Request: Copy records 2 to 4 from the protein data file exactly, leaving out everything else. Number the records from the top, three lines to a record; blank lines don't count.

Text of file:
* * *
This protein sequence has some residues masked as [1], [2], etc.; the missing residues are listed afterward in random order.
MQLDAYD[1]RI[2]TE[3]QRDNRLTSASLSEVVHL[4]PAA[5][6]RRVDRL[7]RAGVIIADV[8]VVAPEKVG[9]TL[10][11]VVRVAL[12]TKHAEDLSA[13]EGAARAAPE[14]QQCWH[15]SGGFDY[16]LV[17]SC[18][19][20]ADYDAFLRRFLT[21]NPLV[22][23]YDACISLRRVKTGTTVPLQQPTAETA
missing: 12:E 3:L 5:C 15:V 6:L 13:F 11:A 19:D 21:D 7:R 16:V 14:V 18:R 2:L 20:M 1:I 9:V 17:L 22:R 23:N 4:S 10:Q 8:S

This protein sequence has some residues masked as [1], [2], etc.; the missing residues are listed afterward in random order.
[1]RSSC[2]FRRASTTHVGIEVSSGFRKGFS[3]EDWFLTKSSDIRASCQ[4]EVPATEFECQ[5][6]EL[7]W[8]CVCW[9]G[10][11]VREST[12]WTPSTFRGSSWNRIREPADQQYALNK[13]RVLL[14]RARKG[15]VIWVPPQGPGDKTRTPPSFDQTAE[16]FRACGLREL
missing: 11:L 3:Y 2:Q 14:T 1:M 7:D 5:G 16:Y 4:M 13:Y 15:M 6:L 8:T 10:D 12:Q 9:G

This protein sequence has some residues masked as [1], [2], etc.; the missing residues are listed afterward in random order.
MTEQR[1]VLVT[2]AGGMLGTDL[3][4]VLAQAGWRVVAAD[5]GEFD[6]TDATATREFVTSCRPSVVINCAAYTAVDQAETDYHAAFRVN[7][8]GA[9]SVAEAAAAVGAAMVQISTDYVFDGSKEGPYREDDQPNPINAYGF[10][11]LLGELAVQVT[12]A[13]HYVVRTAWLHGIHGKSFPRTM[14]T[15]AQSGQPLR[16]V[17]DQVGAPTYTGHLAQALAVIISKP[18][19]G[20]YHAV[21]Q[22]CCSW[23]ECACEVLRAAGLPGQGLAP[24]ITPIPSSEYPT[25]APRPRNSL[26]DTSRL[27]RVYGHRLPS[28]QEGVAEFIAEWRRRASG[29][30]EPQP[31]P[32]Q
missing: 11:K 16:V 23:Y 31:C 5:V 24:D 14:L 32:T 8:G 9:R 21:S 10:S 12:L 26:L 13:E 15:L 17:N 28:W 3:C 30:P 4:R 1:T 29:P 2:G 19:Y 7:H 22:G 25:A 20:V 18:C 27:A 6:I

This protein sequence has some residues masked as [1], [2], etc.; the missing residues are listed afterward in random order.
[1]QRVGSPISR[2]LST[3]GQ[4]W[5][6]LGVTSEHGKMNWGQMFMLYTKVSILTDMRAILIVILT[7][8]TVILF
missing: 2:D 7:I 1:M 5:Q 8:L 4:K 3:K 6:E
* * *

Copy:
This protein sequence has some residues masked as [1], [2], etc.; the missing residues are listed afterward in random order.
[1]RSSC[2]FRRASTTHVGIEVSSGFRKGFS[3]EDWFLTKSSDIRASCQ[4]EVPATEFECQ[5][6]EL[7]W[8]CVCW[9]G[10][11]VREST[12]WTPSTFRGSSWNRIREPADQQYALNK[13]RVLL[14]RARKG[15]VIWVPPQGPGDKTRTPPSFDQTAE[16]FRACGLREL
missing: 11:L 3:Y 2:Q 14:T 1:M 7:D 5:G 16:Y 4:M 13:Y 15:M 6:L 8:T 10:D 12:Q 9:G

This protein sequence has some residues masked as [1], [2], etc.; the missing residues are listed afterward in random order.
MTEQR[1]VLVT[2]AGGMLGTDL[3][4]VLAQAGWRVVAAD[5]GEFD[6]TDATATREFVTSCRPSVVINCAAYTAVDQAETDYHAAFRVN[7][8]GA[9]SVAEAAAAVGAAMVQISTDYVFDGSKEGPYREDDQPNPINAYGF[10][11]LLGELAVQVT[12]A[13]HYVVRTAWLHGIHGKSFPRTM[14]T[15]AQSGQPLR[16]V[17]DQVGAPTYTGHLAQALAVIISKP[18][19]G[20]YHAV[21]Q[22]CCSW[23]ECACEVLRAAGLPGQGLAP[24]ITPIPSSEYPT[25]APRPRNSL[26]DTSRL[27]RVYGHRLPS[28]QEGVAEFIAEWRRRASG[29][30]EPQP[31]P[32]Q
missing: 11:K 16:V 23:Y 31:C 5:V 24:D 14:L 32:T 8:G 9:R 21:S 10:S 12:L 26:L 13:E 15:L 17:N 28:W 3:C 30:P 4:R 1:T 29:P 2:G 19:Y 7:H 22:G 25:A 20:V 18:C 27:A 6:I

This protein sequence has some residues masked as [1], [2], etc.; the missing residues are listed afterward in random order.
[1]QRVGSPISR[2]LST[3]GQ[4]W[5][6]LGVTSEHGKMNWGQMFMLYTKVSILTDMRAILIVILT[7][8]TVILF
missing: 2:D 7:I 1:M 5:Q 8:L 4:K 3:K 6:E